When a family in New York separates, the court might issue a child support order that requires one parent to pay the other a certain amount of money every month. In some cases, the amount ordered by the court may become more than the noncustodial parent can afford. Over time, the debt due to missed payment mounts, and the family court system might impose penalties.
You may be like many New York parents who are struggling with issues with your child support order. Your child may be suffering as a result of an ex-spouse who is refusing to pay support or who is having difficulty making the payments.
New York custodial parents who are owed child support from their former spouse may be able to collect the money they need to care for their children even if the other parent's only source of income is Social Security benefits. However, the type of benefits that the non-custodial parent is receiving will make a difference in whether a garnishment will be allowed to take place.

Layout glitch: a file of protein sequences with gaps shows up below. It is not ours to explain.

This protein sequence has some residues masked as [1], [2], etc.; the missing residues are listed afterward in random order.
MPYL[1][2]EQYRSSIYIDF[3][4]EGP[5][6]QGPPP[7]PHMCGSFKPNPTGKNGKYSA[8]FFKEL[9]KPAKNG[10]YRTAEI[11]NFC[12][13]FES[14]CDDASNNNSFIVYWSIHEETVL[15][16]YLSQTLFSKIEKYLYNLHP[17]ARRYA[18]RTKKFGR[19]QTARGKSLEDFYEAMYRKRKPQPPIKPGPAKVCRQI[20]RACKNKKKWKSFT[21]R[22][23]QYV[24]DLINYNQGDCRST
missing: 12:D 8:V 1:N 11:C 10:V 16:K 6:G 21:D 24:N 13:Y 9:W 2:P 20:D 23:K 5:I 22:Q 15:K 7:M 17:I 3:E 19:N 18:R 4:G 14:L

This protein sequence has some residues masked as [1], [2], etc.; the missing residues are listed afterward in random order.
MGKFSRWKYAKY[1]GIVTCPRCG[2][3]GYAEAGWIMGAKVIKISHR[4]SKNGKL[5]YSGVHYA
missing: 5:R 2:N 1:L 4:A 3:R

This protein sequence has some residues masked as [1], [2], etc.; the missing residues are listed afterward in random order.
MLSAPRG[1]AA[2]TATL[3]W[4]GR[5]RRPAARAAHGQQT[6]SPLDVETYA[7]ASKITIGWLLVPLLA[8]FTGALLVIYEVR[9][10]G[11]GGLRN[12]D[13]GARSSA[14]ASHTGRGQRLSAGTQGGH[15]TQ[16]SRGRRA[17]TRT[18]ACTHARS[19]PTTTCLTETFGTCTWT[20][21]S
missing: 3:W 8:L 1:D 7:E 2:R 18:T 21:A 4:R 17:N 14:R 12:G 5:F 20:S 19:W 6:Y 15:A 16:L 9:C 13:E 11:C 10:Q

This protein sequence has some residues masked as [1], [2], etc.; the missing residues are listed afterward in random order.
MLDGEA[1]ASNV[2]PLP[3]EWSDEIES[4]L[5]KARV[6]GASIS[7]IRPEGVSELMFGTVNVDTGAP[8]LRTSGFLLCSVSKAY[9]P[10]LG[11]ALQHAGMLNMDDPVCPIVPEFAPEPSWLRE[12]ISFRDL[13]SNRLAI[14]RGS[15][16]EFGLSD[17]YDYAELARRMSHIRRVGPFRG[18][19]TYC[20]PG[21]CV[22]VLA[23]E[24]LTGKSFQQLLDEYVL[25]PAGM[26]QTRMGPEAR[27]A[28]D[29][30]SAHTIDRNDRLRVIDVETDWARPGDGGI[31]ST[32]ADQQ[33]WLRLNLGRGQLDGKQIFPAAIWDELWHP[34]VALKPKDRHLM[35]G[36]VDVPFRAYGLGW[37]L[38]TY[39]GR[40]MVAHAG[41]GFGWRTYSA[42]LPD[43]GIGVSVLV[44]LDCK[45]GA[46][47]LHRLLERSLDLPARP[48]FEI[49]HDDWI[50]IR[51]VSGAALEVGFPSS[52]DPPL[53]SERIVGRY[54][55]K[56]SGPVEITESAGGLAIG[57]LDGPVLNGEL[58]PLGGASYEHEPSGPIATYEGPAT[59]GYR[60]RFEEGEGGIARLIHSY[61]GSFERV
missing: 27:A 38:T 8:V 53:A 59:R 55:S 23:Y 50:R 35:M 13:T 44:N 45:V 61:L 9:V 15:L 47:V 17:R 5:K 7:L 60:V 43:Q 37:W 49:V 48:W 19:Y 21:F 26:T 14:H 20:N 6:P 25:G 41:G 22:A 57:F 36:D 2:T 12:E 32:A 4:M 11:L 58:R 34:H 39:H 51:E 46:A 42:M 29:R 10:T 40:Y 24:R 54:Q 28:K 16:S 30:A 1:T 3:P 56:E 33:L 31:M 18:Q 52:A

New York parents may be interested to learn that according to statistics from the Census Bureau for 2011, noncustodial mothers are statistically less likely to pay child support than noncustodial fathers are. While race and marital status are also factors, national the trend goes against assumptions regarding which gender is less likely to pay child support.
Danny Tartabull was in his prime as a professional baseball player during the late 1980s and early 1990s. The right fielder played for a string of teams, including the New York Yankees. The athlete retired from Major League Baseball in 1997 and dropped from public notice until recently.
New laws and law modifications usually occur following societal changes. Laws that seemed perfectly acceptable 50 years ago, even 10 years ago, may not fit well in today's culture. The pace of change is faster in society than it is in the legal system since laws reflect behavior patterns already in place.